This month Andy Kurzfeld gave a very interesting talk on the Pembrokeshire Islands of Skomer and Skokholm. These islands have been inhabited since long before the Vikings, with early records telling us that rabbits provided an income before more conventional farming with sheep and goats. Since 1950, when the last inhabitants left, several changes of ownership have resulted in the wildlife thriving, but the buildings suffering from years of neglect.
Now a nature reserve, and equally importantly, a marine nature reserve, the islands are managed by the Wildlife Trust and the Countryside Council for Wales. With a £3 million lottery grant, they have repaired the derelict buildings to provide self catering accommodation. This enables staff, volunteers and researchers to stay on the island to carry out vital work. Up to 300 visitors arrive by boat every day at peak times, some of them now able to stay. The income from this enables the island to be self supporting.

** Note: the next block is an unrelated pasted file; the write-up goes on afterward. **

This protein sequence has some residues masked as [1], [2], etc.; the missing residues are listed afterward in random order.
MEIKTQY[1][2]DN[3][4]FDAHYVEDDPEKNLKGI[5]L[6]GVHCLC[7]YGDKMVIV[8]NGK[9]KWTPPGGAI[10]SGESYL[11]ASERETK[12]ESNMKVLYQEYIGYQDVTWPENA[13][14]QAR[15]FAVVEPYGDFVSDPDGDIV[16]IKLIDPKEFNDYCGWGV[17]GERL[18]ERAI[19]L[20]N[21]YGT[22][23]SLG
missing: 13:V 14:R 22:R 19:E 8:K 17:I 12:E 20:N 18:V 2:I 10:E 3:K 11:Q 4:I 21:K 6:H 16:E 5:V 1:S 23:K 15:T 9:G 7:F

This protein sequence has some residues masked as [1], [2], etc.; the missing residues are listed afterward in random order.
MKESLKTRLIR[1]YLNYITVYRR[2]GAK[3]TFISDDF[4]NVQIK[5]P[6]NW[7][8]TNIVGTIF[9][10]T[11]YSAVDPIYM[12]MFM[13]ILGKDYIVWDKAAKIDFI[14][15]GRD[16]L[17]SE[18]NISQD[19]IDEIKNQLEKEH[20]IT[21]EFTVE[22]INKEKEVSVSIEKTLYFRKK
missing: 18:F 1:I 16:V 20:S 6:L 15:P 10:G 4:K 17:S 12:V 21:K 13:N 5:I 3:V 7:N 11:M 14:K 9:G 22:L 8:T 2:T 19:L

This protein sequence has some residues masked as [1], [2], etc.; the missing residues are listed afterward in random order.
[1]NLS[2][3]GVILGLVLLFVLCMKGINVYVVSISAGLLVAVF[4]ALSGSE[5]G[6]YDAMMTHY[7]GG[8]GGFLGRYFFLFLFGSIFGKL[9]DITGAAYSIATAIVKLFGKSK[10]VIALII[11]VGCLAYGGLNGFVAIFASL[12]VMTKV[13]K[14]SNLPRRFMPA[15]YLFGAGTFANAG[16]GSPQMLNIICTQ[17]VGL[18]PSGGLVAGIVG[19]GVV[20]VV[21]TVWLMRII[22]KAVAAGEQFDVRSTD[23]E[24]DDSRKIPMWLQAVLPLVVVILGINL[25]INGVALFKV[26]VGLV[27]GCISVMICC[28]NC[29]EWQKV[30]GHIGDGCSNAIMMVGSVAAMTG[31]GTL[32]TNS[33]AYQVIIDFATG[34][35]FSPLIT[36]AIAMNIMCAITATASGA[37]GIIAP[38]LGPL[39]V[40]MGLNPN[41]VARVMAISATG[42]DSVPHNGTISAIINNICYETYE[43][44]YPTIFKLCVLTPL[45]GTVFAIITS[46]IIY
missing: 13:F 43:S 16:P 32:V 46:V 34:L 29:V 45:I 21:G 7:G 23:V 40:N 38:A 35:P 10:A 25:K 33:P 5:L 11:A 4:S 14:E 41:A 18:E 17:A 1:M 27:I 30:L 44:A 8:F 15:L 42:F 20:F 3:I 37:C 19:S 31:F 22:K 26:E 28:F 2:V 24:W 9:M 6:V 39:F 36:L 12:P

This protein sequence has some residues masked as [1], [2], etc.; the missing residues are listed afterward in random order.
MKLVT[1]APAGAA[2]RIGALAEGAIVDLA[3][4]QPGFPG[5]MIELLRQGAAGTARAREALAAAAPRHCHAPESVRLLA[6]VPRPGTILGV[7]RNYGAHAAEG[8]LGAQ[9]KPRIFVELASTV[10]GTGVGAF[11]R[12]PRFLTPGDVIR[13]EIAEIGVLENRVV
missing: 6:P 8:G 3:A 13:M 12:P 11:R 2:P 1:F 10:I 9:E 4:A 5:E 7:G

Skomer and Skokholm may be small but are certainly not lacking in interest. They are famous for their birdlife, most notably the huge colonies of Puffin and Manx Shearwater, and they are also an important breeding ground for many other species including Storm Petrels, Guillemots, Fulmers, Razorbills and even Peregrine Falcons and Owls who feed on the Skomer Vole which is unique to the island. Rabbits play an important role as lawnmowers, as the grassland is undermined with burrows, nest sites to the Puffin and Shearwaters. Thankfully, there are no rats on the island to steal eggs or young birds and records show that bird numbers are up for most species. I am sure that Andy’s fascinating talk will inspire our members to visit the islands, or even volunteer or perhaps stay.
By Pam Willey